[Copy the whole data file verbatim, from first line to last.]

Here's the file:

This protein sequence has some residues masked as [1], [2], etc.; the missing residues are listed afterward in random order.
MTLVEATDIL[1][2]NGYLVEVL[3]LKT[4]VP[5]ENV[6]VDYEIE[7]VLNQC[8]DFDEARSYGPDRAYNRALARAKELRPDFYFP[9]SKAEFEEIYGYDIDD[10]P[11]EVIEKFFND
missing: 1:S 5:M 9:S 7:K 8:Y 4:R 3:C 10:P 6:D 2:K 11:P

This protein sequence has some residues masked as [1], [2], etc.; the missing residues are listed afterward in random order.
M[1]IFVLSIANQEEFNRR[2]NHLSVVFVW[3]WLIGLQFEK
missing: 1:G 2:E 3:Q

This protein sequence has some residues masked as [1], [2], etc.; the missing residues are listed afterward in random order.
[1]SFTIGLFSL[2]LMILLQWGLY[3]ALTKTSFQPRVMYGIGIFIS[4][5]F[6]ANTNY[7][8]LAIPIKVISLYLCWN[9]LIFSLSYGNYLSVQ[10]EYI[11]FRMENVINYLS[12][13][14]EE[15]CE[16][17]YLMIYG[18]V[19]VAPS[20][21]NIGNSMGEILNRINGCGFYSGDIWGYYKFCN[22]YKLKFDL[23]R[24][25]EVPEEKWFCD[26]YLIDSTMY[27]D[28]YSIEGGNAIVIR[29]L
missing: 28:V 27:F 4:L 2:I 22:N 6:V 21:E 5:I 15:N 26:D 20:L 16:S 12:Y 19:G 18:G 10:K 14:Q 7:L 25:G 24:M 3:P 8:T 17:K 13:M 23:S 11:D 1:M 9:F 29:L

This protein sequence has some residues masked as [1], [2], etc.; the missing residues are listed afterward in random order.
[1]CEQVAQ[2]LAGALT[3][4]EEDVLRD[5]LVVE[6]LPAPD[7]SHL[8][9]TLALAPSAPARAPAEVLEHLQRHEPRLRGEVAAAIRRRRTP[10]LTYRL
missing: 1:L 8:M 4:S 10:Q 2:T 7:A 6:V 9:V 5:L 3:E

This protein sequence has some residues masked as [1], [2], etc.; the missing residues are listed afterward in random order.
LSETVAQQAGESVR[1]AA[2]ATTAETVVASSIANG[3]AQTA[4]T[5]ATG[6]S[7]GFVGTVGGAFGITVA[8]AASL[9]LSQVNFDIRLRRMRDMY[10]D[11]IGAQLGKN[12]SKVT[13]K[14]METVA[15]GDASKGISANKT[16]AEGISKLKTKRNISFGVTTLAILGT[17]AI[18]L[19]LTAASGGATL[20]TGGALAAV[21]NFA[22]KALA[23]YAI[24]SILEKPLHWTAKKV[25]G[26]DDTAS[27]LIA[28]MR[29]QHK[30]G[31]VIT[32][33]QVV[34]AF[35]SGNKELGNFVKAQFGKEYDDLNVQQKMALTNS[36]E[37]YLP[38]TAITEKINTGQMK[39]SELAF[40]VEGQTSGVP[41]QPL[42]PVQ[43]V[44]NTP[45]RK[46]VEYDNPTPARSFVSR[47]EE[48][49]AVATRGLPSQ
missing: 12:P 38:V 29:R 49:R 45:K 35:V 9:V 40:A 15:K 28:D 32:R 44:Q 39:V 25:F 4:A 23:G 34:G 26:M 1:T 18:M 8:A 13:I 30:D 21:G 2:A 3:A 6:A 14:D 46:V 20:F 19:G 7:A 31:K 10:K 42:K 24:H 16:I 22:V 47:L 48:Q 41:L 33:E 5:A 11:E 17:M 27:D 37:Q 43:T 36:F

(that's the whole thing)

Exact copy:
This protein sequence has some residues masked as [1], [2], etc.; the missing residues are listed afterward in random order.
MTLVEATDIL[1][2]NGYLVEVL[3]LKT[4]VP[5]ENV[6]VDYEIE[7]VLNQC[8]DFDEARSYGPDRAYNRALARAKELRPDFYFP[9]SKAEFEEIYGYDIDD[10]P[11]EVIEKFFND
missing: 1:S 5:M 9:S 7:K 8:Y 4:R 3:C 10:P 6:D 2:K 11:P

This protein sequence has some residues masked as [1], [2], etc.; the missing residues are listed afterward in random order.
M[1]IFVLSIANQEEFNRR[2]NHLSVVFVW[3]WLIGLQFEK
missing: 1:G 2:E 3:Q

This protein sequence has some residues masked as [1], [2], etc.; the missing residues are listed afterward in random order.
[1]SFTIGLFSL[2]LMILLQWGLY[3]ALTKTSFQPRVMYGIGIFIS[4][5]F[6]ANTNY[7][8]LAIPIKVISLYLCWN[9]LIFSLSYGNYLSVQ[10]EYI[11]FRMENVINYLS[12][13][14]EE[15]CE[16][17]YLMIYG[18]V[19]VAPS[20][21]NIGNSMGEILNRINGCGFYSGDIWGYYKFCN[22]YKLKFDL[23]R[24][25]EVPEEKWFCD[26]YLIDSTMY[27]D[28]YSIEGGNAIVIR[29]L
missing: 28:V 27:F 4:L 2:I 22:N 6:V 21:E 5:I 15:N 26:D 20:L 16:S 12:Y 19:G 18:G 10:K 14:Q 7:L 25:G 24:M 3:P 8:T 17:K 13:M 23:S 11:D 1:M 9:F 29:L

This protein sequence has some residues masked as [1], [2], etc.; the missing residues are listed afterward in random order.
[1]CEQVAQ[2]LAGALT[3][4]EEDVLRD[5]LVVE[6]LPAPD[7]SHL[8][9]TLALAPSAPARAPAEVLEHLQRHEPRLRGEVAAAIRRRRTP[10]LTYRL
missing: 1:L 8:M 4:S 10:Q 2:T 7:A 6:V 9:V 5:L 3:E

This protein sequence has some residues masked as [1], [2], etc.; the missing residues are listed afterward in random order.
LSETVAQQAGESVR[1]AA[2]ATTAETVVASSIANG[3]AQTA[4]T[5]ATG[6]S[7]GFVGTVGGAFGITVA[8]AASL[9]LSQVNFDIRLRRMRDMY[10]D[11]IGAQLGKN[12]SKVT[13]K[14]METVA[15]GDASKGISANKT[16]AEGISKLKTKRNISFGVTTLAILGT[17]AI[18]L[19]LTAASGGATL[20]TGGALAAV[21]NFA[22]KALA[23]YAI[24]SILEKPLHWTAKKV[25]G[26]DDTAS[27]LIA[28]MR[29]QHK[30]G[31]VIT[32][33]QVV[34]AF[35]SGNKELGNFVKAQFGKEYDDLNVQQKMALTNS[36]E[37]YLP[38]TAITEKINTGQMK[39]SELAF[40]VEGQTSGVP[41]QPL[42]PVQ[43]V[44]NTP[45]RK[46]VEYDNPTPARSFVSR[47]EE[48][49]AVATRGLPSQ
missing: 12:P 38:V 29:R 49:R 45:K 35:V 9:V 40:A 15:K 28:D 32:R 44:Q 39:V 25:F 4:A 23:G 34:G 26:M 1:T 18:M 8:A 13:I 30:D 21:G 2:A 3:A 6:A 14:D 46:V 20:F 19:G 7:A 31:K 10:K 42:K 24:H 16:I 22:V 47:L 48:Q 41:L 33:E 5:A 11:E 17:M 27:D 37:Q 43:T 36:F